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Washington, D.C. (October 31, 2012) – International Christian Concern (ICC) has learned that another church in Nigeria’s “Middle Belt” region has been attacked. At 9:00 am on Sunday, October 28, an SUV full of explosives rammed into the side of St. Rita’s Catholic Church in Kaduna and detonated its deadly payload. At least eight people, including the bomber, have been confirmed dead and over 100 have been reportedly injured. Christian youths were seen outside the church after the attack engaging in reprisal attacks increasing the number of casualties.
Just as Rev. Father Bonni Bazah was about to commence the Holy Communion at St. Rita’s Catholic Church, an SUV rammed through one of the walls of the church. “I heard a loud bang on the wall. Suddenly, I saw the wall caving in towards us. Then I saw an SUV and was about to shout for every [one] to run away when I hear the loudest explosion I have ever heard. Immediately I saw my body covered with blood and bodies were strewn around. After that I lost consciousness,” said Rev. Father Bazah from his hospital bed in Kaduna.
The total number of dead is still unconfirmed, but at least eight, including the suicide bomber, have been confirmed dead; as many as 145 have been reportedly injured.
The suicide bomber was reportedly stopped at the church compound’s gate when he rammed through the gate and into the side of the church. “All of the sudden [the SUV] drove [at a] high speed and rammed into the church wall, forcing its way into the church premises,” said witness Samuel Emmanuel. “Initially I thought the driver had lost control of the vehicle, [but] suddenly there was a huge explosion as the vehicle reached the church building.”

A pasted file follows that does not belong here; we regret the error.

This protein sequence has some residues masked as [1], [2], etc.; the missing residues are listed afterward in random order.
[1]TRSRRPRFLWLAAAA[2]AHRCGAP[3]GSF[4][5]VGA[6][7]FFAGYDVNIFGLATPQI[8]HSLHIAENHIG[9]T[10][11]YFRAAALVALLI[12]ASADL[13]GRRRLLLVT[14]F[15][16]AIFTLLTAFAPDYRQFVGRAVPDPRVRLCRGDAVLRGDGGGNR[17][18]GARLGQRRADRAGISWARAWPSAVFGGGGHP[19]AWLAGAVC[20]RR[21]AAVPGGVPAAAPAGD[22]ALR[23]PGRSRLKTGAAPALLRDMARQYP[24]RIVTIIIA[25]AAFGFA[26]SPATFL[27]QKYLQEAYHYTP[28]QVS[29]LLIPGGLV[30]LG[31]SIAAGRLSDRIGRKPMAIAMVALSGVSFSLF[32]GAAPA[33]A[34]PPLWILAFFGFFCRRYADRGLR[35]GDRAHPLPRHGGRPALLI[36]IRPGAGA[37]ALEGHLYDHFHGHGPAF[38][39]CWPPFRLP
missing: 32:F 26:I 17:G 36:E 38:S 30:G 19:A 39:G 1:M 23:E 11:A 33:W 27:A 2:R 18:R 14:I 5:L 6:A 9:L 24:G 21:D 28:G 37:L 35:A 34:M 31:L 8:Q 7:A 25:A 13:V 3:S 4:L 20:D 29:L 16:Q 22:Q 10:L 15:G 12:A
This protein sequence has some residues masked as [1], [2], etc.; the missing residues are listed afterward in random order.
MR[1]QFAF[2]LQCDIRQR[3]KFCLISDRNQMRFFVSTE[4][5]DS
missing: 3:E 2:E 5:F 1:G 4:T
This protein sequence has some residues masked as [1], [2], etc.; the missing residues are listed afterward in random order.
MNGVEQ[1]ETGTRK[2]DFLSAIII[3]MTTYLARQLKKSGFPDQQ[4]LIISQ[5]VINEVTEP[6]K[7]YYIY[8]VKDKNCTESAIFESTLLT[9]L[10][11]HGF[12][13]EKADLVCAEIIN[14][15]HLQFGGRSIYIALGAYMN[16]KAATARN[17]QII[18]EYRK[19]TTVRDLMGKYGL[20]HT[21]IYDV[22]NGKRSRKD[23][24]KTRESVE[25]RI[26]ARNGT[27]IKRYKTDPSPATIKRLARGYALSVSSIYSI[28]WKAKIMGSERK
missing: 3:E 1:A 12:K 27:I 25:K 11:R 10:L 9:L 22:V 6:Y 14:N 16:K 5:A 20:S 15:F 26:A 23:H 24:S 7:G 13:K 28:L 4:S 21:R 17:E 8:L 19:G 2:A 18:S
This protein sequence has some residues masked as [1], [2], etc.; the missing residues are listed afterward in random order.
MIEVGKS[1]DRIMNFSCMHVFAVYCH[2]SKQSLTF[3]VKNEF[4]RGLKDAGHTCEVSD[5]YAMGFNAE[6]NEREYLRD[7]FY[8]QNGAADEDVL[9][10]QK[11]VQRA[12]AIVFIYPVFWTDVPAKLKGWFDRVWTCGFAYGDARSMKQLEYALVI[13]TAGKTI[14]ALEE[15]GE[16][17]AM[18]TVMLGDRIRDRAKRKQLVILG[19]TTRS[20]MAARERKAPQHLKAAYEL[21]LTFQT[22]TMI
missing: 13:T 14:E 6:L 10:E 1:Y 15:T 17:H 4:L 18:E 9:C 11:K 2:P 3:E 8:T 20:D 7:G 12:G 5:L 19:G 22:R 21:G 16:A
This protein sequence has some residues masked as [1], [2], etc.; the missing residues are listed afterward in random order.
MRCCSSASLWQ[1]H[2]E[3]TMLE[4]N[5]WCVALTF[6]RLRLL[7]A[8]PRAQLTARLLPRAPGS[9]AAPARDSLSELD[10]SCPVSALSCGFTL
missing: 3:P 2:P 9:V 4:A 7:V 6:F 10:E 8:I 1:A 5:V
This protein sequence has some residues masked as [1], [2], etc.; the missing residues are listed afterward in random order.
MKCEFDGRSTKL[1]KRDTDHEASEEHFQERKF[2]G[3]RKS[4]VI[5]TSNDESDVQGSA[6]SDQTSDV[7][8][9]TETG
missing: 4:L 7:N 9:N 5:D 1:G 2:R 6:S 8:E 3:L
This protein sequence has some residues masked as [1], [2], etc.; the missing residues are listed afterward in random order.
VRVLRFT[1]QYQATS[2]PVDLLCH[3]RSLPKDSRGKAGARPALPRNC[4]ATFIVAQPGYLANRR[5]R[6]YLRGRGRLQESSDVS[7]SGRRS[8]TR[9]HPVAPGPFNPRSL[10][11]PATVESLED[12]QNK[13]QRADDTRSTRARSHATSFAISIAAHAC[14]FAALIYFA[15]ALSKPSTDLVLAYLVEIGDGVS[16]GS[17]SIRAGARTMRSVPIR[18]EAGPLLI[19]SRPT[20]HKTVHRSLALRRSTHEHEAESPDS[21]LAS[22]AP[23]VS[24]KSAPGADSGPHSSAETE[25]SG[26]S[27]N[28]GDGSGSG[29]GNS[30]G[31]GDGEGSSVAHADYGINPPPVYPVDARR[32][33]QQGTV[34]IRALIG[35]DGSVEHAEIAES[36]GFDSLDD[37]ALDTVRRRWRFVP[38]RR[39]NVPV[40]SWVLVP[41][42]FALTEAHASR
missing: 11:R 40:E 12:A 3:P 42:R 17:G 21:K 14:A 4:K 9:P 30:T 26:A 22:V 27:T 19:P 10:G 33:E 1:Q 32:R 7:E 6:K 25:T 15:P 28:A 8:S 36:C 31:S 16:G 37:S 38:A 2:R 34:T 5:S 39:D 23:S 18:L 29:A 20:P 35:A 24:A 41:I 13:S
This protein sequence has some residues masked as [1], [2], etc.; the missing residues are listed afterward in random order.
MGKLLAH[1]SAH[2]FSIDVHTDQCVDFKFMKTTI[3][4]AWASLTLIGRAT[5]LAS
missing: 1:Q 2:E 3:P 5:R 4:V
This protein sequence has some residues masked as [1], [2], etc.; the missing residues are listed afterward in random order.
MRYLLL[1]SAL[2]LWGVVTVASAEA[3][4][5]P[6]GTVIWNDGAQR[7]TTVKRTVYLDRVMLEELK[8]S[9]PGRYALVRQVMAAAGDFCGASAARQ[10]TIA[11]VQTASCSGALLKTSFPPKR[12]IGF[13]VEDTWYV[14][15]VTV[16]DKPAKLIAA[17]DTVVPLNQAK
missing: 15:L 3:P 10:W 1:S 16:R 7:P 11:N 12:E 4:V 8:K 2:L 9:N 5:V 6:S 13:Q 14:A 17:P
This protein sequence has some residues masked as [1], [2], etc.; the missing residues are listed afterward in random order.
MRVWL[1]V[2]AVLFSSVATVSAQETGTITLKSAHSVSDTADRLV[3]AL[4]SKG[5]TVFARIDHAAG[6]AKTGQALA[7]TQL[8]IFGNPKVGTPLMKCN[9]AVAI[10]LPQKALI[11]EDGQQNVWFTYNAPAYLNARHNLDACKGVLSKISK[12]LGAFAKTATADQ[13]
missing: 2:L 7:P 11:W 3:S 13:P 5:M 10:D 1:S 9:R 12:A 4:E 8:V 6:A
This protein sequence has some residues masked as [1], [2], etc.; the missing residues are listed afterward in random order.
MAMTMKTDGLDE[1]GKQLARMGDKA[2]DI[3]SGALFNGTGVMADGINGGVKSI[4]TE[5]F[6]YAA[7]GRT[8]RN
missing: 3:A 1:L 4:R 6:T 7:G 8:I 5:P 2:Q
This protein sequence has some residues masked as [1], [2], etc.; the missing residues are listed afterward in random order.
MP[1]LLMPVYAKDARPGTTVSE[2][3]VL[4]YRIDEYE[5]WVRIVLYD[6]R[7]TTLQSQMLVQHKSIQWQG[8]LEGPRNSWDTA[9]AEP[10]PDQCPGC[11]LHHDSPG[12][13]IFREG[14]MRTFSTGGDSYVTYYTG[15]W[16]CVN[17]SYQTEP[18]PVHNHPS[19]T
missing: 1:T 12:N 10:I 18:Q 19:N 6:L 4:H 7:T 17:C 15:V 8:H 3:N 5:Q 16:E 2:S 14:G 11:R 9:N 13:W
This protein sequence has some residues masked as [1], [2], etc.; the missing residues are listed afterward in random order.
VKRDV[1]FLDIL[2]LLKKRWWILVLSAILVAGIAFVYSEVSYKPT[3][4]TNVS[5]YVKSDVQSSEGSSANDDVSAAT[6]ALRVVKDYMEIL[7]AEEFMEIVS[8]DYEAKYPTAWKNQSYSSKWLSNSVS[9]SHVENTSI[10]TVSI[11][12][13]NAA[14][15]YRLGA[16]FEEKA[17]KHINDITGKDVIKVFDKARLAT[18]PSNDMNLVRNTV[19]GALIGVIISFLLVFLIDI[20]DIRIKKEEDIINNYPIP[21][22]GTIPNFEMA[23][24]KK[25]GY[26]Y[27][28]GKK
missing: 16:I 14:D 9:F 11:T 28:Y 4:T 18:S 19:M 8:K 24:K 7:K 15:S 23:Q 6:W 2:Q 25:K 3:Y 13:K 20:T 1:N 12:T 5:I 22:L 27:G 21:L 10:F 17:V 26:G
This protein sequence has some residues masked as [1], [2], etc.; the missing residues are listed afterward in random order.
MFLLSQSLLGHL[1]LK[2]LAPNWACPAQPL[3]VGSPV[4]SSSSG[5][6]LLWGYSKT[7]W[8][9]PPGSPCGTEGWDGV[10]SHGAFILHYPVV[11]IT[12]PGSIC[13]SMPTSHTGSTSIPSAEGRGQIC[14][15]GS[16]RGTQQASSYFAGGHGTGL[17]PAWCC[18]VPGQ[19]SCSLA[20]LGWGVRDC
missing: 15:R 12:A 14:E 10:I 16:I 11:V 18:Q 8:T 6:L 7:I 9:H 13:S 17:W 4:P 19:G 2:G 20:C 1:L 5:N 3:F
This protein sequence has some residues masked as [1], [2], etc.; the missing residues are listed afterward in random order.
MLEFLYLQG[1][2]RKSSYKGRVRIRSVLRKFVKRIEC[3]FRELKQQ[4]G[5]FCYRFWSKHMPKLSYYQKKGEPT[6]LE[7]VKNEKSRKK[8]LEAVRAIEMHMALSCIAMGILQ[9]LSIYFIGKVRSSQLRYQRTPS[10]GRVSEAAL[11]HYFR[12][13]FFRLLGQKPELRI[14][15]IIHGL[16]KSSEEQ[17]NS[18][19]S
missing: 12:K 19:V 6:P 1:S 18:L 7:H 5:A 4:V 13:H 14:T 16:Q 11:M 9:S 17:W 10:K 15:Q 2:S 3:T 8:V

The city of Kaduna is located in Nigeria’s Middle Belt region where the predominantly Christian south boarders the predominantly Muslim north. The city of Kaduna is no stranger to religious violence as it has been victim to a wave of deadly attacks against churches perpetrated by the extremist organization Boko Haram.
Boko Haram, an Islamic extremist group, is seeking to carve out an independent Islamic state in northern Nigeria and is responsible for 2,800 deaths since 2009. In recent months, the group started to specifically target Christian churches in an attempt to drive all non-Muslims out of the north.
Boko Haram has not claimed responsibility for this most recent attack, but there were rumors that Boko Haram might plan an attack during the Islamic holiday of Eid al-Adha, which ended this past Friday. In the past, Boko Haram has claimed responsibility for other attacks on churches, including three suicide bombings in June that killed dozens of people.
ICC’s Regional Manager for Africa, William Stark, said, “Religious violence, especially violence against Christians, has sadly become common in Nigeria’s north and Middle Belt region. Just last month, St. John’s Catholic Church was attacked by a suicide bomber killing three and injuring 48 others. These systematic attacks against churches in Nigeria’s north and Middle Belt seems to be a part of Boko Haram’s attempt to cleanse Nigeria’s north of all non-Muslims. The Nigerian government seems unable to curb the violence against Christian in Nigeria’s north and Middle Belt. In the United States, Nigerian Americans are calling on the US government to label Boko Haram a foreign terrorist organization. At this point, three of Boko Haram’s leaders have been labeled terrorists, but the group as a whole has not received that designation. Both the Nigerian government and the international community must take action to end the violence in Nigeria or else risk the collapse of Africa’s most populous nation. Please contact your representative and senator and ask them to take action against Boko Haram and its reign of terror in Nigeria.”